Colorful, Wonderful Swiss Chard

Back when I named this blog I had no idea just how right on I was about greens.  They really are the magical vegetable.  By “greens,” I am referring to the leaves and stems of all edible plants.  My family incorporates them into every meal, which greens depending upon the season and what is readily available at the local farm or market (or yard).  If you need to be reminded why greens is the answer to improving animal welfare, go read my page.  I continue to stress how getting protein from plants improves not only the human condition, but also the lives of other animals, and particularly our environment.

In the cool season of Texas, it’s Swiss Chard which is related to the beet green and also to spinach, an American favorite.  Now I know many of you don’t eat your veggies regularly like I do and wonder what the heck to do with such a giant leaf, much less 10-20 of them.

Green Little Beauty
Green Little Beauty

If you’re not a fan of bitter greens (mustard, turnip), then chard may be for you.  This green, though moderately packed with sodium, it is an excellent source of potassium, known by nutritionists as “the other salt.”  Potassium acts as the anti-sodium, so if your blood pressure is high and you eat a good amount of processed foods (which tend to be high in sodium), getting your 4.7 g of daily potassium is crucial.  A banana a day just won’t cut it.

Like many other greens, Swiss chard is an excellent glucose stabilizer if you are diabetic or have concerns there.

Move over, kale.  Most of my veggie friends laud kale as the Wonder Leaf, not spinach.   Though I don’t deny the power of the Brassica, I do believe chard has got kale beat in mineral content pound for pound.  Vitamins aside,…

I present to you Wonder Kale…

Kale -- 1 cup, boiled drained
Kale — 1 cup, boiled drained

And it’s Swiss Chard!  By a nose.

Swiss Chard -- 1 cup boiled, drained
Swiss Chard — 1 cup boiled, drained

My personal favorite (and easiest) way to prepare is boiling the leaves and stems.  It helps that I have an induction cooktop; boiling anything happens lickety-split with very little heat lost to to my kitchen and my face.  I boil a pot of greens nearly every day in this way.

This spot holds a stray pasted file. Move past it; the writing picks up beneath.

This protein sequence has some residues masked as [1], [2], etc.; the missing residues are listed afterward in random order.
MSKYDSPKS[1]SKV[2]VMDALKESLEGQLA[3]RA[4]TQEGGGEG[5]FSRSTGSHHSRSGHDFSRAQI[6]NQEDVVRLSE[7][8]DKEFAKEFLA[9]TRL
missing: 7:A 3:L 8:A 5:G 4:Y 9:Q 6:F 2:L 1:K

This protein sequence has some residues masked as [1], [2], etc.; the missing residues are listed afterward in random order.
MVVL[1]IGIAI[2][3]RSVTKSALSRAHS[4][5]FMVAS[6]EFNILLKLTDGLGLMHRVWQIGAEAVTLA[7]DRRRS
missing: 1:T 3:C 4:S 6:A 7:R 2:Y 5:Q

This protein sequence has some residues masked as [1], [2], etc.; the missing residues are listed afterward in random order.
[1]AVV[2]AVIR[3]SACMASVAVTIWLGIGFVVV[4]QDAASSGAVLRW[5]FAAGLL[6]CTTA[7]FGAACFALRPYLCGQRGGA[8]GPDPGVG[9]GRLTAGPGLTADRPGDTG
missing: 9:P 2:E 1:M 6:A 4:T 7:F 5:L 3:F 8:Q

Boiling or “wilting” accomplishes a few things:

  1. I can control the cooking time to just cook the leaves until tender but still bright green (no mushy leaves)
  2. The hot broth gets drained off for other recipes, and rinsing next with cool water halts the cooking process.
  3. I can quickly (10-15 mins) have a base of greens for any recipe, breakfast lunch or dinner.
  4. Maximizes nutrient content in a serving size.  Who wants to eat five giant raw leaves of chard?
  5. Easy clean-up.  Pot gets rinsed, wiped down, and put away.  No oily residue.
  6. No added fats.

Rather than wowing you with gorgeous photos of recipes I’ve whipped up with these babies, I’d rather share a great article on chard that has some fantastic recipe links.  I’d like to personally ask you to substitute any animal or animal product accordingly, and thank you, Whole Foods Market, for what you do for the vegetarian world.  I personally vouch for the garlic-y, tangy, creamy Asian-flared — but very simple — Creamy Sesame Greens recipe.  No substitutions necessary, and it is Vegan-approved.

Alternately, chard — or wilted greens of any kind — work well on Spaghetti Night, a weekly round in this house of kids.  Simply substitute half [or all] of the noodles with wilted chard, top with your favorite marinara sauce, vegan meatless meatballs, and sprinkle with nutritional yeast instead of Parmesan.  Voila.  Heat-and-eat dinner in, say, 10 minutes.

Yeah, but is it easy to grow?   Does a sixth-grader have stinky feet?

Tiny Garden, Giant Swiss Chard
Tiny Garden, Giant Swiss Chard

That 4×4 garden space was hastily planted after flipping a compost pile off of it.  Seeds were thrown into the area, a few sickly nursery plants rescued, and zero supplemental watering once the seedlings were off to the races.  Just cut and eat.

No animals were harmed in the making and eating of this garden, except maybe the sixth-grader who stepped on a thorny rose branch because he didn’t put shoes on first.  Tough lesson.

Greens.  For Good.  For Life.


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